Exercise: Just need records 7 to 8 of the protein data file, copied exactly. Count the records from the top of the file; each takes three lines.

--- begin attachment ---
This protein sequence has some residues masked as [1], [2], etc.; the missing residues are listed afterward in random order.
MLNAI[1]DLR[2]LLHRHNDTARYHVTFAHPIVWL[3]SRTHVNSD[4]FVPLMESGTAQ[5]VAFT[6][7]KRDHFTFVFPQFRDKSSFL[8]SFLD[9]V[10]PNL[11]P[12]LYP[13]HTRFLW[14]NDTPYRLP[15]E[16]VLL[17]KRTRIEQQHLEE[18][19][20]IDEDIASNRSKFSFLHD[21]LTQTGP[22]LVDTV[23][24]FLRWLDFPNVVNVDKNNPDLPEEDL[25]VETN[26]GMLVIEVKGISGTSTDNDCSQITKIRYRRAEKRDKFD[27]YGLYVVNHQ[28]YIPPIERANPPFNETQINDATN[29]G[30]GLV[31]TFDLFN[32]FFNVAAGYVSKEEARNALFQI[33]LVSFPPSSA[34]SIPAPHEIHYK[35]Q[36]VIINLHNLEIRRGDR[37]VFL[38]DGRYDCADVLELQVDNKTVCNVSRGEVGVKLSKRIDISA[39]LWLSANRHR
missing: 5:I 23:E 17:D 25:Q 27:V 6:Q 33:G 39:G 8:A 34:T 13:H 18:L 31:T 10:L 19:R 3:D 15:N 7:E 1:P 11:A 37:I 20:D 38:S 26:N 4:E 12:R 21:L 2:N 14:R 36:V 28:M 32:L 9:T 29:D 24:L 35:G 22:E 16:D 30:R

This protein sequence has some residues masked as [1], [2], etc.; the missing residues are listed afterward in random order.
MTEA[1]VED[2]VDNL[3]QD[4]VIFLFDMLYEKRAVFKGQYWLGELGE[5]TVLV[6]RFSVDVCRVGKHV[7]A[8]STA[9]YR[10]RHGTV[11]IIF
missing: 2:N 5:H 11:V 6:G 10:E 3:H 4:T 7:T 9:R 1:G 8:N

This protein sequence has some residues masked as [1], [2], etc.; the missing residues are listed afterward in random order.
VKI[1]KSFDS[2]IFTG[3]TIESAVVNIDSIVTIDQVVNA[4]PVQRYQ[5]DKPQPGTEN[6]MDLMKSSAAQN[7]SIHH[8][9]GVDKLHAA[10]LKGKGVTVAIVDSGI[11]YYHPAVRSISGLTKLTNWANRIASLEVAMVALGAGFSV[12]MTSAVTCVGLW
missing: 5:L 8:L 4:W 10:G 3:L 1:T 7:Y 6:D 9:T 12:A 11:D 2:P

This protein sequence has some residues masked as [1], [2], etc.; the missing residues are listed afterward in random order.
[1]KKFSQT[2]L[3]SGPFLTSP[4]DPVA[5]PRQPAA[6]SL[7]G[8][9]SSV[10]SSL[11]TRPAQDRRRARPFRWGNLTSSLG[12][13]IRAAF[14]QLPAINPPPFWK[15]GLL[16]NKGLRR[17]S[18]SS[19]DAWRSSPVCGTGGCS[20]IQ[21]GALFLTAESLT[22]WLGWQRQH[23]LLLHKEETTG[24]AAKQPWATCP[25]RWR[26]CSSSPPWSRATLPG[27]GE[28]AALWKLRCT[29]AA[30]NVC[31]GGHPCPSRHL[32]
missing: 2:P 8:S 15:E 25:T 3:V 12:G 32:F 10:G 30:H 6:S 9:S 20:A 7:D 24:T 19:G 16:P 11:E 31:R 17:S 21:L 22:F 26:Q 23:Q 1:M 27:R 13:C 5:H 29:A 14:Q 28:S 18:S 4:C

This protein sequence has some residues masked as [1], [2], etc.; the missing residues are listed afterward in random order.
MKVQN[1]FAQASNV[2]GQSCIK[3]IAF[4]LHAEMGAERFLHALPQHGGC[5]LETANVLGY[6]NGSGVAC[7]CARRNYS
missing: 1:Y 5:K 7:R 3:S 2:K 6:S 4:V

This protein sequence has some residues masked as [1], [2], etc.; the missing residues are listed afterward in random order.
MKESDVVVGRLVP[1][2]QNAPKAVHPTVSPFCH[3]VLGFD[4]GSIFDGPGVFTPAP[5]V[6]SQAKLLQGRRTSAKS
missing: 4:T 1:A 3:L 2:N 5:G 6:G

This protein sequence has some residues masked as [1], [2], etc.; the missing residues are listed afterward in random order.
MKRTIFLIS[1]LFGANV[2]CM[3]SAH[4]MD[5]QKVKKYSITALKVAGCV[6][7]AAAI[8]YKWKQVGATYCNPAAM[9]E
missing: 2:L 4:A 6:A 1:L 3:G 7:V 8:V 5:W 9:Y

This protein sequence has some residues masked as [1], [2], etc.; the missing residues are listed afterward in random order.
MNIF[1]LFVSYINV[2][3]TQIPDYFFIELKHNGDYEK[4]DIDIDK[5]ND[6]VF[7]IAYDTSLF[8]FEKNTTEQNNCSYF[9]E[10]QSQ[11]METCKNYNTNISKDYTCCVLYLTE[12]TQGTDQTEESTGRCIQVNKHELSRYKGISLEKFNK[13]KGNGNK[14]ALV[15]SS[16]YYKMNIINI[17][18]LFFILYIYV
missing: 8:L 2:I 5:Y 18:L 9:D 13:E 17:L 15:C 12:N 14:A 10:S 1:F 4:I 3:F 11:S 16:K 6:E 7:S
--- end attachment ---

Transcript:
This protein sequence has some residues masked as [1], [2], etc.; the missing residues are listed afterward in random order.
MKRTIFLIS[1]LFGANV[2]CM[3]SAH[4]MD[5]QKVKKYSITALKVAGCV[6][7]AAAI[8]YKWKQVGATYCNPAAM[9]E
missing: 2:L 4:A 6:A 1:L 3:G 7:V 8:V 5:W 9:Y

This protein sequence has some residues masked as [1], [2], etc.; the missing residues are listed afterward in random order.
MNIF[1]LFVSYINV[2][3]TQIPDYFFIELKHNGDYEK[4]DIDIDK[5]ND[6]VF[7]IAYDTSLF[8]FEKNTTEQNNCSYF[9]E[10]QSQ[11]METCKNYNTNISKDYTCCVLYLTE[12]TQGTDQTEESTGRCIQVNKHELSRYKGISLEKFNK[13]KGNGNK[14]ALV[15]SS[16]YYKMNIINI[17][18]LFFILYIYV
missing: 8:L 2:I 5:Y 18:L 9:D 13:E 17:L 15:C 12:N 14:A 10:S 1:F 4:I 3:F 11:S 16:K 6:E 7:S